California has always been the hot spot for alternative spirituality, but most people think it dates back to the 1960s. Those flower children were just repeating what the free-thinking occultists, astrologers, and other esoterica junkies did forty years earlier: flock to L.A. and the kindred spirits (and open checkbooks) of Hollywood.

One such free-thinker was the brilliant Manly P. Hall. An 18-year-old Hall, accompanied by his maternal grandmother, moved from Canada to California to reunite with his mother in 1919. Mom was a Rosicrucian (a secret philosophical society, Wiki definition here) and a practicing chiropractor. Chiropractic was still in its infancy then, having only been founded in 1895; early on it was still considered a pseudoscience of sorts, containing heavy doses of metaphysics and spiritualism, so she fit in beautifully. Hall was fascinated and jumped in with both feet, becoming a student of Sydney J. Brownson, a “doctor” of phrenology (yup, the “bumps on the head” thing). Although he only possessed a sixth grade education, he was extremely bright, with a voracious appetite for all things arcane. The intense young man took over as preacher for Church of the People in 1919, and became permanent pastor only a few days after his ordination in 1923.

youngmanly p hall

Hall was already a well-regarded lecturer before the age of 21, and wrote over 200 books and pamphlets on mystical and spiritual topics between 1920 and 1950. It was one such book that created his legacy: The Secret Teachings of All Ages (1928), a GIGANTIC volume spanning almost every metaphysical topic known to man. It is still incredibly popular — over one million copies have sold to date — and it has never been out of print (Have a look at this online edition). Hall was brilliant, not only in the book’s contents, but in its marketing; he created one of the first crowdfunding campaigns, offering copies at a reduced rate for contributions. He funded Secret‘s $150,000 publication fees purely through these ads and word of mouth. The book made him a superstar. He founded the Philosophical Research Society in 1934 — an organization devoted to “providing resources for the study and research of the world’s wisdom literature.” It is still active today.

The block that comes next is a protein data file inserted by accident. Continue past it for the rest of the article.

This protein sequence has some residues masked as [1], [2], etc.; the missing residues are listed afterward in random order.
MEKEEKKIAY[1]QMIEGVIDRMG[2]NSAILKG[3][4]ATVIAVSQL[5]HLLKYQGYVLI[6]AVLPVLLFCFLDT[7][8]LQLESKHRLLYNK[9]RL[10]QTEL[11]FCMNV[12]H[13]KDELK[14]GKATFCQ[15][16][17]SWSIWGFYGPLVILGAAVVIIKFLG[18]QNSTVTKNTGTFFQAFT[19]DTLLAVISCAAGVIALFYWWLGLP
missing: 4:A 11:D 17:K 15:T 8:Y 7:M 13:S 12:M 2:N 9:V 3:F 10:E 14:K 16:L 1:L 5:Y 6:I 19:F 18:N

But what is the Hollywood connection?

motion picture herald

When Were You Born? (1938) is a crime mystery starring Anna May Wong as Mei Lee Ling, an astrologer who uses her knowledge of the zodiac to solve one murder and possibly prevent others. Hall wrote the original story for the film, which did terribly on release but has since become quite the cult movie. TCM shows it from time to time. Hollywood not only knew him, he was friends with most of them. Elvis was a huge fan. Ronald Reagan borrowed much of his later political posturing from him. He even officiated at Bela Lugosi’s wedding!

Manly and a tired-looking Bela in 1940.
Manly and a tired-looking Bela in 1940.

Hall’s private life was nowhere near as successful; he married twice, the first ending in suicide, the second an unhappy one with a woman biographer Louis Sahagun refers to as “emotionally abusive.” There was also speculation about his assistant, Daniel Fritz, who surreptitiously rewrote Hall’s will. Manly P. Hall died August 29, 1990, and his body was found days later in a grotesque state, hundreds of ants streaming out of his nose and mouth. He was 89.